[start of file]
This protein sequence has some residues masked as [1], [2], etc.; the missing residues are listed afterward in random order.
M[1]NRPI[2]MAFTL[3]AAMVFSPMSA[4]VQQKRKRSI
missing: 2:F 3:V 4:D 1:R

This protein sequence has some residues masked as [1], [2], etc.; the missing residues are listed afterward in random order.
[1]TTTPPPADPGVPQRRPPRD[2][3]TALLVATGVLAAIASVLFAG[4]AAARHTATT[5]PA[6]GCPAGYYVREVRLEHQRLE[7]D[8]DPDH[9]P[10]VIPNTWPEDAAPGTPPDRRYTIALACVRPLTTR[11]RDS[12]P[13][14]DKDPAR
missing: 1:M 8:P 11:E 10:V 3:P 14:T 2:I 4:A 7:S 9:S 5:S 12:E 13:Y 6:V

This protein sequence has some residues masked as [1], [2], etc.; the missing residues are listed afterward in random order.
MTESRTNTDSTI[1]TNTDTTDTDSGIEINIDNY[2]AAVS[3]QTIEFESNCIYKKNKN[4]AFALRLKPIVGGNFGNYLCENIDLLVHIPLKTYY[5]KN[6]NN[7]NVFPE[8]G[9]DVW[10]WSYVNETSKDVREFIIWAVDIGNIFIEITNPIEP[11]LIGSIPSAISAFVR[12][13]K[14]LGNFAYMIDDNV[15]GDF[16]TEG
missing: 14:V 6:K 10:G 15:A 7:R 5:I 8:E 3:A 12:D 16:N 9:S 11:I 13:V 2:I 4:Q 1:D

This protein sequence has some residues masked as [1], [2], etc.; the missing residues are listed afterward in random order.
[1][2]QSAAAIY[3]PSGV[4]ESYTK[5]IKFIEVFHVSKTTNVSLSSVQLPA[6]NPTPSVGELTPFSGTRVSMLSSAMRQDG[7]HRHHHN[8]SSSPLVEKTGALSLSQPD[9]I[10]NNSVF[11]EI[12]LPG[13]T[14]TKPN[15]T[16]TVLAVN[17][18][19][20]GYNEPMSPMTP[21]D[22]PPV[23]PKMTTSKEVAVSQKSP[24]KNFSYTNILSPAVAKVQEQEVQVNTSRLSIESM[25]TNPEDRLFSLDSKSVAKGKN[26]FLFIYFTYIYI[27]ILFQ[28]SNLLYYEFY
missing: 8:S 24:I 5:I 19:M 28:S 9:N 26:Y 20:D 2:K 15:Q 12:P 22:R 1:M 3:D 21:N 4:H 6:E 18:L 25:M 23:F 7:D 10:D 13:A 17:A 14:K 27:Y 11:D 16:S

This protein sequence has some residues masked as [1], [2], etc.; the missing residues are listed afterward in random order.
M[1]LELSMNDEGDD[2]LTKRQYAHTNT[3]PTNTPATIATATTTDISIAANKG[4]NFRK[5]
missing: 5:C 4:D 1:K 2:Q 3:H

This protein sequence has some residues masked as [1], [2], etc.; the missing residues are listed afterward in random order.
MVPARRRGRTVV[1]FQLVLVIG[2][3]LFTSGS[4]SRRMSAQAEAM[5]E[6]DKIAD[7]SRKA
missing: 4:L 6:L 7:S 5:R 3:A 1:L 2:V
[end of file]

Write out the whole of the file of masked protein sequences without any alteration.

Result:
This protein sequence has some residues masked as [1], [2], etc.; the missing residues are listed afterward in random order.
M[1]NRPI[2]MAFTL[3]AAMVFSPMSA[4]VQQKRKRSI
missing: 2:F 3:V 4:D 1:R

This protein sequence has some residues masked as [1], [2], etc.; the missing residues are listed afterward in random order.
[1]TTTPPPADPGVPQRRPPRD[2][3]TALLVATGVLAAIASVLFAG[4]AAARHTATT[5]PA[6]GCPAGYYVREVRLEHQRLE[7]D[8]DPDH[9]P[10]VIPNTWPEDAAPGTPPDRRYTIALACVRPLTTR[11]RDS[12]P[13][14]DKDPAR
missing: 1:M 8:P 11:E 10:V 3:P 14:T 2:I 4:A 7:S 9:S 5:S 12:E 13:Y 6:V

This protein sequence has some residues masked as [1], [2], etc.; the missing residues are listed afterward in random order.
MTESRTNTDSTI[1]TNTDTTDTDSGIEINIDNY[2]AAVS[3]QTIEFESNCIYKKNKN[4]AFALRLKPIVGGNFGNYLCENIDLLVHIPLKTYY[5]KN[6]NN[7]NVFPE[8]G[9]DVW[10]WSYVNETSKDVREFIIWAVDIGNIFIEITNPIEP[11]LIGSIPSAISAFVR[12][13]K[14]LGNFAYMIDDNV[15]GDF[16]TEG
missing: 14:V 6:K 10:G 15:A 7:R 5:I 8:E 3:A 12:D 16:N 9:S 11:I 13:V 2:I 4:Q 1:D

This protein sequence has some residues masked as [1], [2], etc.; the missing residues are listed afterward in random order.
[1][2]QSAAAIY[3]PSGV[4]ESYTK[5]IKFIEVFHVSKTTNVSLSSVQLPA[6]NPTPSVGELTPFSGTRVSMLSSAMRQDG[7]HRHHHN[8]SSSPLVEKTGALSLSQPD[9]I[10]NNSVF[11]EI[12]LPG[13]T[14]TKPN[15]T[16]TVLAVN[17][18][19][20]GYNEPMSPMTP[21]D[22]PPV[23]PKMTTSKEVAVSQKSP[24]KNFSYTNILSPAVAKVQEQEVQVNTSRLSIESM[25]TNPEDRLFSLDSKSVAKGKN[26]FLFIYFTYIYI[27]ILFQ[28]SNLLYYEFY
missing: 8:S 24:I 5:I 19:M 28:S 9:N 26:Y 20:D 2:K 15:Q 12:P 22:R 1:M 3:D 21:N 4:H 6:E 18:L 25:M 23:F 7:D 10:D 13:A 17:A 14:K 27:Y 11:D 16:S

This protein sequence has some residues masked as [1], [2], etc.; the missing residues are listed afterward in random order.
M[1]LELSMNDEGDD[2]LTKRQYAHTNT[3]PTNTPATIATATTTDISIAANKG[4]NFRK[5]
missing: 5:C 4:D 1:K 2:Q 3:H

This protein sequence has some residues masked as [1], [2], etc.; the missing residues are listed afterward in random order.
MVPARRRGRTVV[1]FQLVLVIG[2][3]LFTSGS[4]SRRMSAQAEAM[5]E[6]DKIAD[7]SRKA
missing: 4:L 6:L 7:S 5:R 3:A 1:L 2:V